As a RF engineer working for a national wireless phone carrier, it is my job to design, build, and optimize cell site towers and most particularly the associated radio equipment for each cell site. I currently work in the politically and culturally conservative state of Utah, and although I am not a member of the predominate religious faith here, I find myself liking the area quite well. Most of the people are courteous and the culture on the whole tends to celebrate traditional American values.
A part of my job is to continuously improve our wireless network, and that will sometimes entail adding new cell sites to accommodate customer growth or fill in various coverage holes. With zoning in some jurisdictions becoming rather onerous, we always try to co-locate our antennas on existing towers or taller commercial building rooftops first. Unfortunately when we try to cover larger swaths of residential areas, existing towers and tall buildings are sometimes very hard to come by. We thus have typically found a good solution to this problem for many residential areas. We speak with local school principals and the associated PTA etc. as necessary and request to build a tower on school properties. This usually works out quite well. We are able to provide needed coverage to our subscribers in their homes, and the always cash-strapped schools are able to get a monthly lease amount of money. Additionally, once a carrier goes to the trouble of leasing and zoning such a tower in a residential area, it usually isn’t too long before other carriers come along and ask to co-locate on that tower too thus providing even more rent to the school. The school wins, the carriers win, and everyone is happy. Or not.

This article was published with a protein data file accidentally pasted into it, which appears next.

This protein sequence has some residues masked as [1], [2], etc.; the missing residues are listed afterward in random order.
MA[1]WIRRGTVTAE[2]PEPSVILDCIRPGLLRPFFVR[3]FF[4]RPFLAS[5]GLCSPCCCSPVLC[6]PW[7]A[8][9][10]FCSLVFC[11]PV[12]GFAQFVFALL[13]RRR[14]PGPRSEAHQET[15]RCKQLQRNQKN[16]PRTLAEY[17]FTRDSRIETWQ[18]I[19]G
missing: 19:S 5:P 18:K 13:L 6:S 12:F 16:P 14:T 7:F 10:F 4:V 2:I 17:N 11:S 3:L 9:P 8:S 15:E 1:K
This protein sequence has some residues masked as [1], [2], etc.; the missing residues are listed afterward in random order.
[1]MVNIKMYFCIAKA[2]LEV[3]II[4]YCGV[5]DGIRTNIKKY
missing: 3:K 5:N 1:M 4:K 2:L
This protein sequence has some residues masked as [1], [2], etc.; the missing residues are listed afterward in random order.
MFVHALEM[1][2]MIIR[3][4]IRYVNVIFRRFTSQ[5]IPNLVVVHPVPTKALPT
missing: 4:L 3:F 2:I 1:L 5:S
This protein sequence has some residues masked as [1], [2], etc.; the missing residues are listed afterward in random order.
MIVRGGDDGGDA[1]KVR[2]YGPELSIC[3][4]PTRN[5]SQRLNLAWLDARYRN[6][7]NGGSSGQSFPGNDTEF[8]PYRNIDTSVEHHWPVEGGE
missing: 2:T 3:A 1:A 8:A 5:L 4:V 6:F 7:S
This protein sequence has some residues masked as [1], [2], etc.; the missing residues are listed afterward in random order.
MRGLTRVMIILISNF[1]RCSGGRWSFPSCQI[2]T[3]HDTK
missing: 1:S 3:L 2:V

About five years ago I proposed building a new cell tower to an elementary school principal who’s school lied directly in the middle of a dense residential area for which all carriers had trouble providing adequate coverage to their subscribers. The principal was enthusiastic and on the verge of giddy over our proposal as he would only have to give up a 20 by 20 foot unused corner of his playground in exchange for a much-needed influx of cash to be used by the school as he deemed necessary. He even negotiated for us to provide a new marquee sign at the front of the school as an added bonus for them. We had completed a draft lease and agreed on all of the terms in theory. The only hurdle was to get approval from a parent advisory board. I showed up at the meeting and presented my case and answered all of their questions accordingly. Everyone seemed well pleased with the proposal and were preparing to vote on the issue, when a middle-aged professional-looking lady arrived late to the meeting.